The Worm King's Lullaby
by Richard Siken

Below is the entirety of Richard Siken's poem, "The Worm King's Lullaby." Although the quotes I use throughout the main content of the shrine are presented verbatim, I thought it'd be best to also provide them in context. Likewise, while I feel that the verses I selected reflect Gin well, I believe the poem as a whole also conveys a great deal of his character and his story.

If you enjoyed reading the poem, I urge you to consider purchasing Siken's collection, War of the Foxes, for yourself (available on Amazon), or Crush, the first of his collections (also available on Amazon). You can also find out more about him and his work at his official website.


The holes in this story are not lamps, they are not
wheels. I walked and walked, grew a beard so I could
drag it in the dirt, into a forest that wasn't there. I want
to give you more but not everything. You don't need


This is what they found on the dead man's desk when
the landlord let them in: twenty-eight pages, esoteric
and unfollowable, written with perfect penmanship
and a total disregard for any reader, as if the intended
audience was a population not quite human. Angelic
says the detective, lifting the pages, feeling their
heft, and he wonders what he means because it isn't.
His partner nods but ignores him.

A park bench, white roses, dark coats and white roses,
snow and repetitions of snow—it's hard to read but
pretty much how they found him: dead on a bench in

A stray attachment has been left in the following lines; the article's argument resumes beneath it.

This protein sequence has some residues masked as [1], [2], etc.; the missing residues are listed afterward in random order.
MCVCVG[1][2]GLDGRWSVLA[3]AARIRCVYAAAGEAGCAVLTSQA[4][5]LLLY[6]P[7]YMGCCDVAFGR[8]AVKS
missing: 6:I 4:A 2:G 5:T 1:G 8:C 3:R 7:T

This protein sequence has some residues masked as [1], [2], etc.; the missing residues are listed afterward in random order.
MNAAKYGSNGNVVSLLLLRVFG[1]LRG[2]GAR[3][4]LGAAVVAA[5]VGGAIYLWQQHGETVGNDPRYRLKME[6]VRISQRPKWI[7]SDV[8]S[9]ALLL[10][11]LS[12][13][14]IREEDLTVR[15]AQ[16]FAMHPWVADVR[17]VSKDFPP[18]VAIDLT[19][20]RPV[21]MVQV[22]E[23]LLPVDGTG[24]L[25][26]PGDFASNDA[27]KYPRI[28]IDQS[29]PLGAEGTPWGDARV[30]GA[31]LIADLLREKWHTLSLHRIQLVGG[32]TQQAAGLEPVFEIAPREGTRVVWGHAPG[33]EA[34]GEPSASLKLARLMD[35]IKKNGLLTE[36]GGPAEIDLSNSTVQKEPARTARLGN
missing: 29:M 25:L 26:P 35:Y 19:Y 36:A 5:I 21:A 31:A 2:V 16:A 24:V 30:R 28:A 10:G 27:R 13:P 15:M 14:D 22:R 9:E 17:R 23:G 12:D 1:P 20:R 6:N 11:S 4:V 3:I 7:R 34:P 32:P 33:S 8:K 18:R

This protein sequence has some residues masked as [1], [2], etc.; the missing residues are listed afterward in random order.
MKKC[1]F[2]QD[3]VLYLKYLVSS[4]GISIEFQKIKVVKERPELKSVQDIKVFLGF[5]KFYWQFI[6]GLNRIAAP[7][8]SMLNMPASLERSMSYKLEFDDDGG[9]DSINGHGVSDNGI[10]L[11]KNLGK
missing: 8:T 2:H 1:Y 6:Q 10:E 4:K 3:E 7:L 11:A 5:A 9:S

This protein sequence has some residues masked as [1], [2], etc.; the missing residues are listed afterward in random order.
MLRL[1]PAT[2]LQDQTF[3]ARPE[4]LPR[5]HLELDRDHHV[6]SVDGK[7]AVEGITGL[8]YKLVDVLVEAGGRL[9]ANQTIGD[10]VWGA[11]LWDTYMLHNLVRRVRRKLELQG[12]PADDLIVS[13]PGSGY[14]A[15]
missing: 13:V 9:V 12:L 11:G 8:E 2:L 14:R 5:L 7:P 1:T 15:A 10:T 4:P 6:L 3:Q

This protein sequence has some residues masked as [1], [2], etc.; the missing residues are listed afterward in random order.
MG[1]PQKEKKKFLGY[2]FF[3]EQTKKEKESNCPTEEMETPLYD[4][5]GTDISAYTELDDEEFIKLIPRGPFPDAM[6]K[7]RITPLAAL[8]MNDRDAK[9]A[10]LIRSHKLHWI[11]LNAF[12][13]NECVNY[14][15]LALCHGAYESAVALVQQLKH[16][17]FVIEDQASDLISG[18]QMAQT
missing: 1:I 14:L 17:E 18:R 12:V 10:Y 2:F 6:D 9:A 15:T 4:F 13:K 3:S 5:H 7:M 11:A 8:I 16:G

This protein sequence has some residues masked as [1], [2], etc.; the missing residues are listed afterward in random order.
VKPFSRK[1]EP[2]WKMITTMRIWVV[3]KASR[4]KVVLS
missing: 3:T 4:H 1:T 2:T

a black coat, the snow falling down.

Twigs and blackbirds, snow and red horses, the ghosts
floating up, the snow falling down—the detective is
weeping—and the black coat.


Someone has to leave first. This is a very old story.
There is no other version of this story.


It’s getting late, Little Moon. Finish the song. It’s not that
late. You are my moon, Little Moon, and it’s late enough.
So climb down out of the tree.
Is it safe? Safe enough. Are
you dead as well?

The night is cold, it is silver, it is a coin.

Not everyone is dead, Little Moon. But the big moon needs
the tree.
There is a ghost at the end of the song. Yes,
there is. And you see his hand and then you see the moon.

Am I the ghost at the end of the song? We are very close
now, Little Moon. Thank you for shining on me.


He was pointing at the moon but I was looking at his
hand. He was dead anyway, a ghost. I’m surprised I
saw his hand at all. All this was prepared for me. All
this was set in motion long ago. I live in someone else’s
future. I stayed as long as I could, he said. Now look at
the moon.